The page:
php good choice?

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59 Replies - 27298 Views - Last Post: 20 June 2012 - 06:30 AM

#1 nick2price  Icon User is offline

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php good choice?

Posted 15 June 2012 - 02:33 PM

We have a content management system running at my workplace, which is build using php. This management system is fairly large, and we have a problem with it at the moment as it runs extremely slow. I know this is the php forum, therefore comments may be bias, but is php a good choice for this type of system. We are investing a lot of money in a new system, and we have to decide what we want used to build it. I read that php does not have multi threading, which can be a bit of a downfall. So really just looking for your thoughts on whether php is good for this type of system, or what other recommendations you would make

cheers

Nick

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#2 modi123_1  Icon User is online

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Re: php good choice?

Posted 15 June 2012 - 02:36 PM

If it's any consolation - the big three CMS sites all use a php backend: drupal, wordpress, and joomla.
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#3 JackOfAllTrades  Icon User is offline

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Re: php good choice?

Posted 15 June 2012 - 03:54 PM

Quote

it runs extremely slow


Usually, with something like a CMS (which is going to be reading/searching/updating a database), this is an indication of a poorly-tuned database.
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#4 CTphpnwb  Icon User is online

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Re: php good choice?

Posted 15 June 2012 - 04:03 PM

PHP is multithreaded, but individual scripts are not. That's what allows the server to handle more than one user at a time. It would get bogged down quickly if you have a lot of users accessing the system and each script spawns multiple processes.
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#5 Atli  Icon User is online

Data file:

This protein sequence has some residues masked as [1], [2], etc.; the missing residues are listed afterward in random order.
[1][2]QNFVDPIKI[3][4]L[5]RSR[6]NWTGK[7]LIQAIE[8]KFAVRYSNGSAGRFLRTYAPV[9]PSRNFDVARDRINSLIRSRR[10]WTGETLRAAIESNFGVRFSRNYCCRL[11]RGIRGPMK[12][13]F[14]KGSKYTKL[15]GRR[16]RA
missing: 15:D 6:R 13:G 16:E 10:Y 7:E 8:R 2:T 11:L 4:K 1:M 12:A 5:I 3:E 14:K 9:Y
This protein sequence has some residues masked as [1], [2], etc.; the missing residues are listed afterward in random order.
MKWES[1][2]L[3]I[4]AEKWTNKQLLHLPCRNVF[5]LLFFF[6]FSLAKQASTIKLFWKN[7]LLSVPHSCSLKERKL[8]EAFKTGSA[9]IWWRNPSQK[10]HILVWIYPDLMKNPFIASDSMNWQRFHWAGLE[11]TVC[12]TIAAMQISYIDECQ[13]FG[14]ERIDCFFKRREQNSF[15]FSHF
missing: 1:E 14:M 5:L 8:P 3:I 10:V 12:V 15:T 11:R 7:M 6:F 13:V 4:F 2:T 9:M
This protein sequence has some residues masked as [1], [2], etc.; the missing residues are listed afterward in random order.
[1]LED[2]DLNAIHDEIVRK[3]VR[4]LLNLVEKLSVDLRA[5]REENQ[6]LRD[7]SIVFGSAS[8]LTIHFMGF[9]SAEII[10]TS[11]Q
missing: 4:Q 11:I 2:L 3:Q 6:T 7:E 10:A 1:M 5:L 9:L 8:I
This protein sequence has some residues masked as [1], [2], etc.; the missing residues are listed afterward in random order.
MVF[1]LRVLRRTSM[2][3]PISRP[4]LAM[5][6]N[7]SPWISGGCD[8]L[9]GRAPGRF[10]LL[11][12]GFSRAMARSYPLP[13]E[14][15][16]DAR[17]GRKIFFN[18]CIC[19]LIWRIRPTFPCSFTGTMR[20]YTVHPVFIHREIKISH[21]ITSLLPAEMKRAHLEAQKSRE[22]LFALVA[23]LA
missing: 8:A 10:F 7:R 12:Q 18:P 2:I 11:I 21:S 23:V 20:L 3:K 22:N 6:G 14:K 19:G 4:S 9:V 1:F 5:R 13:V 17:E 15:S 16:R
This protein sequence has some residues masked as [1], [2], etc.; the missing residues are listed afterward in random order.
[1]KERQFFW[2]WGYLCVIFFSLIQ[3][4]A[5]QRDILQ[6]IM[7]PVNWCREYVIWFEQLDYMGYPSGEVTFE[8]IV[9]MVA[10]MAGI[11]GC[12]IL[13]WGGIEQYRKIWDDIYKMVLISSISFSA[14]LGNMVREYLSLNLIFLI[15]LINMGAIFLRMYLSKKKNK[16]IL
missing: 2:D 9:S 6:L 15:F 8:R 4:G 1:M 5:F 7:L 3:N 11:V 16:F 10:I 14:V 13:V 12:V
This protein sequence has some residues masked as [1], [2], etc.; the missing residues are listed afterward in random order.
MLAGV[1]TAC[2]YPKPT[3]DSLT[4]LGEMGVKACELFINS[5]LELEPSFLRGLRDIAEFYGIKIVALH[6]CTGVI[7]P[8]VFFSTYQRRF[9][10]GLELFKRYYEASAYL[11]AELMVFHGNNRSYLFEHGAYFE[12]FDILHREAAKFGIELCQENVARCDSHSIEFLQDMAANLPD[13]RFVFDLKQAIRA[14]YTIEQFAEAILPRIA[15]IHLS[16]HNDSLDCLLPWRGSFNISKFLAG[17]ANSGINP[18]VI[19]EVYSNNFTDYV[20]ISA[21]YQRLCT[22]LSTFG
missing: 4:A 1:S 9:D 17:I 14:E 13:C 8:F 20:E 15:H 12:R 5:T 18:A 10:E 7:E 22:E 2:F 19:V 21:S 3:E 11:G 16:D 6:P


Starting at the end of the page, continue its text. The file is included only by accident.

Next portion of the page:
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Re: php good choice?

Posted 15 June 2012 - 04:35 PM

That's a bit misleading though, CTphpnwb. PHP is in no way multithreaded, but the servers running them (either the HTTP server itself or FastCGI) typically are and can run multiple PHP instances side by side in different threads. - The only way PHP can manage threading is to actually fork the process (and then, only on Unix systems), which is usually something to be avoided.
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#6 CTphpnwb  Icon User is online

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Re: php good choice?

Posted 15 June 2012 - 04:57 PM

Ok, I should have said your scripts (or copies of the same one) run in multiple threads, one per user. The point is, processor time is already divided up amongst users, so dividing it further isn't going to be a cure all.
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#7 nick2price  Icon User is offline

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Re: php good choice?

Posted 15 June 2012 - 06:12 PM

Thanks for the replies. Well in total, there are about 20 users at any one time all on the system. I have been going through the code because I am going to liase with the new developers on what we want, but at the same time I am also going to attempt to make the current system more efficient, incase we need it as a backup.
Every sql query they make is like
$query = mysql_query("SELECT `id` FROM `enq` WHERE `status` = '1' AND `assignedto` IS NULL ORDER BY `date` DESC");  


I remember someone the other day saying prepared statements should be used instead. This management system is very database driven, so would changing all the quiries into prepared statements have an impact on speed?

Nick
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#8 JackOfAllTrades  Icon User is offline

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Re: php good choice?

Posted 16 June 2012 - 02:42 AM

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Changing to prepared statements would indeed increase the speed a little, based strictly on the fact that the statement is compiled into the query cache, so parsing is not required. It also obviates the need for SQL injection preventive measures.

Here's the question: for this particular query, is there an index on the status and assignedto fields for the enq table? That would improve SELECT performance (while decreasing INSERT/UPDATE performance slightly). Those are the sort of things database tuning can assist with.
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#9 e_i_pi  Icon User is offline

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Re: php good choice?

Posted 16 June 2012 - 04:04 PM

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View Postnick2price, on 16 June 2012 - 12:12 PM, said:

Thanks for the replies. Well in total, there are about 20 users at any one time all on the system.

Without knowing what your application is doing, just that it is a CMS, 20 users should not be a problem. The fact that it is written in PHP shouldn't be a problem either - AFAIK Facebook, Wikipedia and Yahoo are all in PHP.

Quote

I remember someone the other day saying prepared statements should be used instead. This management system is very database driven, so would changing all the quiries into prepared statements have an impact on speed?